Lapses in memory, distractions, exhaustion and a host of other conditions can cause individuals to have momentary concerns about what may or may not have been done. For most people, these concerns fade and worry is forgotten in time. For individuals with OCD, however, these concerns can become consuming and can control their lives.
Obsessive compulsive disorder is a mental condition. It is characterized by obsessive thoughts or beliefs that drive people to take compulsive actions. For example, a person with OCD may obsess over the idea that their hands are dirty, and their compulsive action may be to wash their hands dozens of time each and every day. Additionally, a person with OCD may fixate on the idea that the doors of their home are unlocked and may drive home repeatedly to check their locks out of a compulsive need to prove their home is secure.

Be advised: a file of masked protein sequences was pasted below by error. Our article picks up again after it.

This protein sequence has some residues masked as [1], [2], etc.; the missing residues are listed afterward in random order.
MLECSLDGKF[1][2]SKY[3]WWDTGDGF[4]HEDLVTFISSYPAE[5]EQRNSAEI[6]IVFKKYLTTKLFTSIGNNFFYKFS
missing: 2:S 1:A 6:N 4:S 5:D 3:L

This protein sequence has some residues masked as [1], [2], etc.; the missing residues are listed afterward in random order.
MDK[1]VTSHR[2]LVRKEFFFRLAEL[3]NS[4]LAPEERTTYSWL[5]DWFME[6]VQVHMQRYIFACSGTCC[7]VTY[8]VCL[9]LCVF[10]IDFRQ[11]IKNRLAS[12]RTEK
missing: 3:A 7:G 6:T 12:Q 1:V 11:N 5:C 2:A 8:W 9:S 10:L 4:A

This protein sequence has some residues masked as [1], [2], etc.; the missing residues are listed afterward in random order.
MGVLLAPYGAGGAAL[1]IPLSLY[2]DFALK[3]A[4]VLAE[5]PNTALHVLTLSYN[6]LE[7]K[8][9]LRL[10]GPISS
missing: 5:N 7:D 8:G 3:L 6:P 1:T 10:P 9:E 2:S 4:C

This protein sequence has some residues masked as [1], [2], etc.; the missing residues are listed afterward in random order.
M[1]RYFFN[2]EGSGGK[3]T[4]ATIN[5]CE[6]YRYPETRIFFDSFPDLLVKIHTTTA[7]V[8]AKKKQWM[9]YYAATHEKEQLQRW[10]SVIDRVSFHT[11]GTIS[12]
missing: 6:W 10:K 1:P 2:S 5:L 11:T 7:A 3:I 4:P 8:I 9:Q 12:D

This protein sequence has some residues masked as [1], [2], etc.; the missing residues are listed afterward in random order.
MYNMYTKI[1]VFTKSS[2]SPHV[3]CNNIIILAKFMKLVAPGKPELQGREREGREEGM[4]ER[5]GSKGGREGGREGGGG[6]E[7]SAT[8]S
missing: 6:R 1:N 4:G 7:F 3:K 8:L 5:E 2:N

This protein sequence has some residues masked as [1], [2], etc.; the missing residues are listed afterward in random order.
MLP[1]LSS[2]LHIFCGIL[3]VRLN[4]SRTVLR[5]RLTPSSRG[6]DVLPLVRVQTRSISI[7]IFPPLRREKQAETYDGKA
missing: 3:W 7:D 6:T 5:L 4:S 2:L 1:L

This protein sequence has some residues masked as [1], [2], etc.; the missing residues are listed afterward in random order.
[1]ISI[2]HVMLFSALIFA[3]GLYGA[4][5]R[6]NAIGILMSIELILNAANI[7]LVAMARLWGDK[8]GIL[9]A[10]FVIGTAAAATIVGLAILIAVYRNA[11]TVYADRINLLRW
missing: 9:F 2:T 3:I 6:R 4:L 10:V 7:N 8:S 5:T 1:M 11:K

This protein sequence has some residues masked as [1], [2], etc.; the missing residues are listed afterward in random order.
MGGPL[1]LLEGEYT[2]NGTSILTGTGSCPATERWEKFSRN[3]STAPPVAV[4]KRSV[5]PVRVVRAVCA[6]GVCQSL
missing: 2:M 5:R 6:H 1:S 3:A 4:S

Compulsions related to OCD can dominate an individual's life. In fact, OCD is often diagnosed when a person's compulsions take up at least an hour of their day. Because OCD can be controlling and consuming it may serve as the grounds for a claim of disability benefits based on an existing mental condition.
Living with OCD can be a challenge. Working with OCD may be impossible. When OCD or other mental conditions and illnesses impact how North Carolina residents provide for themselves, they may have options to pursue support through disability benefits from the Social Security Administration. Potential applicants may need to get more information about their options.